Tuesday, April 21, 2015

Electric vehicles help pave the way to cleaner air

By Ann Briggs

Ever think about owning an electric vehicle? Now is a good time to consider it for your next vehicle, especially with work that is underway to increase EV ownership in Washington.

We recently released the EV Action Plan (pdf 2.7 mb), which aims to meet the state’s goal of increasing the number of EVs in Washington to 50,000 vehicles by 2020. It intends to do that through a variety of proposed incentives, EV infrastructure improvements and partnerships to support and promote EV ownership.

“Why is the state promoting EVs?” you ask. We’re trying to reduce carbon emissions that produce greenhouse gases. Transportation generates nearly half of the state’s greenhouse gas emissions. All-electric vehicles have zero tailpipe emissions and produce no greenhouse gases. That means they don’t put fine particles or smog-causing pollution into our air. It’s great news for the environment and for people who suffer from respiratory issues.

With access to hydropower – one of the cleanest and least expensive energy supplies in the nation – plugging into the grid makes EV ownership in Washington an attractive choice. That fact hasn’t escaped the notice of EV manufacturers – Washington was one of the five states to launch the first Leafs, and we’re third in the nation for overall EV market share, down from number 1 in 2013. California and Georgia now lead the pack. In Washington, nearly 12,500 registered EVs were on the road at the end of 2014.

EV ownership isn’t just for people like you and me. Public agencies are also getting on board, adding alternative fuel and electric vehicles to their fleet. Examples include electric transit buses and trolleys, vanpools and carpool vehicles. We’re expanding our own EV fleet of six Leafs and 10 Volts, with four more Volts on order.

One obvious advantage of owning an EV is the ability to cruise on by the gas station. Fueling a car with electricity costs about one-third of what you’d spend to fuel a vehicle with gasoline (about 88 cents per eGallon vs $2.81 per gallon of gas). Beside the savings to the pocketbook, driving an EV helps us break our dependence on foreign oil.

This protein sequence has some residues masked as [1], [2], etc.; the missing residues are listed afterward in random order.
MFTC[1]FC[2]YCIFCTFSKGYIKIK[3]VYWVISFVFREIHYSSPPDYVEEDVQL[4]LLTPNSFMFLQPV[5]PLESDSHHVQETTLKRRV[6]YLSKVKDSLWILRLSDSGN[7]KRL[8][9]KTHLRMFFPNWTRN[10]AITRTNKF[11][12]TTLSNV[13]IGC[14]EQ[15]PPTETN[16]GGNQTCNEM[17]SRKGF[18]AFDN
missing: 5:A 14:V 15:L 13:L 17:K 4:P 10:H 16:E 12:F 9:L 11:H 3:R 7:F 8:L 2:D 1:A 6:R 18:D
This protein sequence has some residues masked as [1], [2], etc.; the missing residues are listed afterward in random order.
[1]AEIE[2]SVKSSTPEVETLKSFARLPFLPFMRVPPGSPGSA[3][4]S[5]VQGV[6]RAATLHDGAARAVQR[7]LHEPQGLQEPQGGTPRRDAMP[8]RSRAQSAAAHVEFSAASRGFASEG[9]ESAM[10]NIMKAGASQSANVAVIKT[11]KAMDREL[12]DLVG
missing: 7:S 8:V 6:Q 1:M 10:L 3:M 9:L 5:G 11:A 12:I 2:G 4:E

EV charging station at northbound Gee Creek rest area.

EVs can travel about 60 to 100 miles on a single charge. That makes them ideal for short to medium commutes, but it produces “range anxiety” for those who need to drive longer distances. Fortunately, a whole lot of folks in Washington are working together to fix that.

Through our EV action plan, we’re proposing a number of steps to make it easier for drivers to afford EVs and “go the distance.” Highlights of those activities include:

  • Extending the sales tax exemption on the purchase or lease of an EV
  • Building out the fast-charging network to fill in the gaps on key corridors across the state – Washington currently has 449 public charging stations
  • Increasing EV-charging signs to make it easier to locate charging stations
  • Pooling resources within communities to electrify tourism routes
  • Working with employers to encourage workplace charging

So, next time you’re shopping for a new vehicle, why not make it electric?

  • EVs are fun to drive – they have loads of torque for fast acceleration. Ask a friend or neighbor to take you for a spin and you’ll experience the “EVgrin.” 
  • EVs are affordable – several makes and models start at $20,000 to $30,000 and lease prices start as low as $250 per month.
  • With the current sales tax exemption (until July 1, 2015, unless extended), you could save thousands on the purchase price, plus you can take advantage of a $7,500 federal tax credit.

That’s good for you and good for the environment!

1 comment:

Cycles Online Bangalore said...

This is Great Technology.. Wonderful vehicles.. Thanks for sharing..

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